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In Puerto Rico Race, It's Old Vs. New


October 30, 2004
Copyright © 2004 THE MIAMI HERALD. All rights reserved.

SAN JUAN - One of the candidates for the highest post in Puerto Rico is seen in campaign ads running through city streets on a mission to ''rescue the homeland.'' The other dances on a stage to the beat of popular reggaetón music promising ``progress with dignity.''

This U.S. territory's two top contenders in Tuesday's governor's race represent the past and the future. Front-runner Pedro Rosselló, 60, of the New Progressive Party is a former two-term governor who says the island has seen better days and that he will rescue it. His main competitor, Aníbal Acevedo Avilá, 42, is the dancer and the current representative in Washington who says his Popular Democratic Party is on the right path to bring Puerto Rico brighter times.

Polls have consistently showed Rosselló with a lead, but the gap has narrowed in recent days, and experts say the results will be close.

For the most part, the two candidates agree on issues that affect everyday life: crime, unemployment, education and economic development. But what really drives politics on this self-governing territory in the northeastern Caribbean is a relationship with the United States that has left many struggling with an identity crisis for a half century.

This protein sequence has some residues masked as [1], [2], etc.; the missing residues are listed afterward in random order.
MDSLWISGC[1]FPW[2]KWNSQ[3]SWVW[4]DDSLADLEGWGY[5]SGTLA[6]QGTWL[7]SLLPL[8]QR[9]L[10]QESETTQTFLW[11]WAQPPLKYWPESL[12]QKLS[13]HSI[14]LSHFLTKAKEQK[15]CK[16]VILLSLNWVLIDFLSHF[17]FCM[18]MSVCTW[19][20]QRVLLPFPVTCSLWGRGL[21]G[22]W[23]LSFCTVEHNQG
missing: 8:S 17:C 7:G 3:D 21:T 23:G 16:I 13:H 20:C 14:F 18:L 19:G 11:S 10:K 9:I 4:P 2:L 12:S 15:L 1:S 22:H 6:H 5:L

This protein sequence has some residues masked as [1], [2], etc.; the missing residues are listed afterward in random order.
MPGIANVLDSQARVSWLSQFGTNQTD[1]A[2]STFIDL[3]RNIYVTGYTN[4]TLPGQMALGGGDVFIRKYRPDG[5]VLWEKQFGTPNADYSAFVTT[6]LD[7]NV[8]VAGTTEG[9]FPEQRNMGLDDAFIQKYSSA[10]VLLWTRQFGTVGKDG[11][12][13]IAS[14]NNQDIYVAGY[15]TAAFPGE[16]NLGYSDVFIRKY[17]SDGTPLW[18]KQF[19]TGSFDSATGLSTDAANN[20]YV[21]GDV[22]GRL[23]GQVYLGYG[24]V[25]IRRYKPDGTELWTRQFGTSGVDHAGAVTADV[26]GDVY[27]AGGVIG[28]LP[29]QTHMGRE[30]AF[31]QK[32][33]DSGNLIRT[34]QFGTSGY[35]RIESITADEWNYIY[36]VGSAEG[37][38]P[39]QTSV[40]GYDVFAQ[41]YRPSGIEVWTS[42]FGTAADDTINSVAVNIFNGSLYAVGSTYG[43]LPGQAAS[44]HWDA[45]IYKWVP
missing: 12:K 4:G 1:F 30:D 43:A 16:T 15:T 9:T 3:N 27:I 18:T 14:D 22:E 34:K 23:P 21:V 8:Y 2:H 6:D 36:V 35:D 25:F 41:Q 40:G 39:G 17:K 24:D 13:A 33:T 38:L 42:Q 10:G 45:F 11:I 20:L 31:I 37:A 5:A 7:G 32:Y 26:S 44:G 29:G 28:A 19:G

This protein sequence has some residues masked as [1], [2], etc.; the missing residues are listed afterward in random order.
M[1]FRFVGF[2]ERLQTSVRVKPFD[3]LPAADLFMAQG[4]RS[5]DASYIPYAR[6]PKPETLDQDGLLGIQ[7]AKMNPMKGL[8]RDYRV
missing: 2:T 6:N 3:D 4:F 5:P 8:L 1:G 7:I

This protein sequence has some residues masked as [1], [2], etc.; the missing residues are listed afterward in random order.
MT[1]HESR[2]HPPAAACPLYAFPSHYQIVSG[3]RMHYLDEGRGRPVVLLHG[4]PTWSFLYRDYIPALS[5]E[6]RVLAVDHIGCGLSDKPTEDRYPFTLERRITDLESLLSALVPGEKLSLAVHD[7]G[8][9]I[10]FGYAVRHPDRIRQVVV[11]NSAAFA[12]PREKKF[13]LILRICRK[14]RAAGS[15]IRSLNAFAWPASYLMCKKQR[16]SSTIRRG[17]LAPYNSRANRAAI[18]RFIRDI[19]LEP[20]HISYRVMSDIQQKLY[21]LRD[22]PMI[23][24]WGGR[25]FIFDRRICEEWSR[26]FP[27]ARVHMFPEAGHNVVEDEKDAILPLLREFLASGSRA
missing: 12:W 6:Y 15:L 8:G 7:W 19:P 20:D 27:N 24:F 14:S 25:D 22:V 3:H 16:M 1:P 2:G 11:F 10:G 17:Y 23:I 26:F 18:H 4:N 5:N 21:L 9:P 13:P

Rosselló is pushing for statehood while Acevedo supports keeping the commonwealth status.

''The island is polarized,'' said Javier Colón, head of the political science department at the University of Puerto Rico. ``This is a very disturbing issue for many people who don't want statehood.''


As members of a U.S. commonwealth, Puerto Rico's four million residents have U.S. citizenship but pay no federal taxes. They can be drafted into the military but cannot vote in the presidential election, and they do not have a voting representative in Congress.

''Being a territory is not an advantage; it's a limitation,'' Rosselló told The Herald. ``This is a big, black hole where you lose all your citizen's rights.''

With the election just three days away, the rhetoric has become more high-pitched, and minor street clashes have occurred. Trucks and vans equipped with giant speakers have been rattling the streets with booming music. Political talk dominates radio and television airwaves as well as restaurant countertops.

Both candidates have promised to give Puerto Rico a third shot at defining its relationship with the United States, despite votes in 1993 and 1998 in which Commonwealth status prevailed by slight margins.

Puerto Rico's status is always a sizzling topic but is particularly relevant this year because of controversy over military bombing exercises in Vieques and the ultimate closure in March of the Roosevelt Roads Naval Base in Ceiba. Opposition to the Navy's use of the target range grew after an off-target bomb killed a civilian guard in April 1999.

Protests over the bombing exercises brought international attention to the island and created a perception of anti-American sentiment, an issue Rosselló says needs to be settled.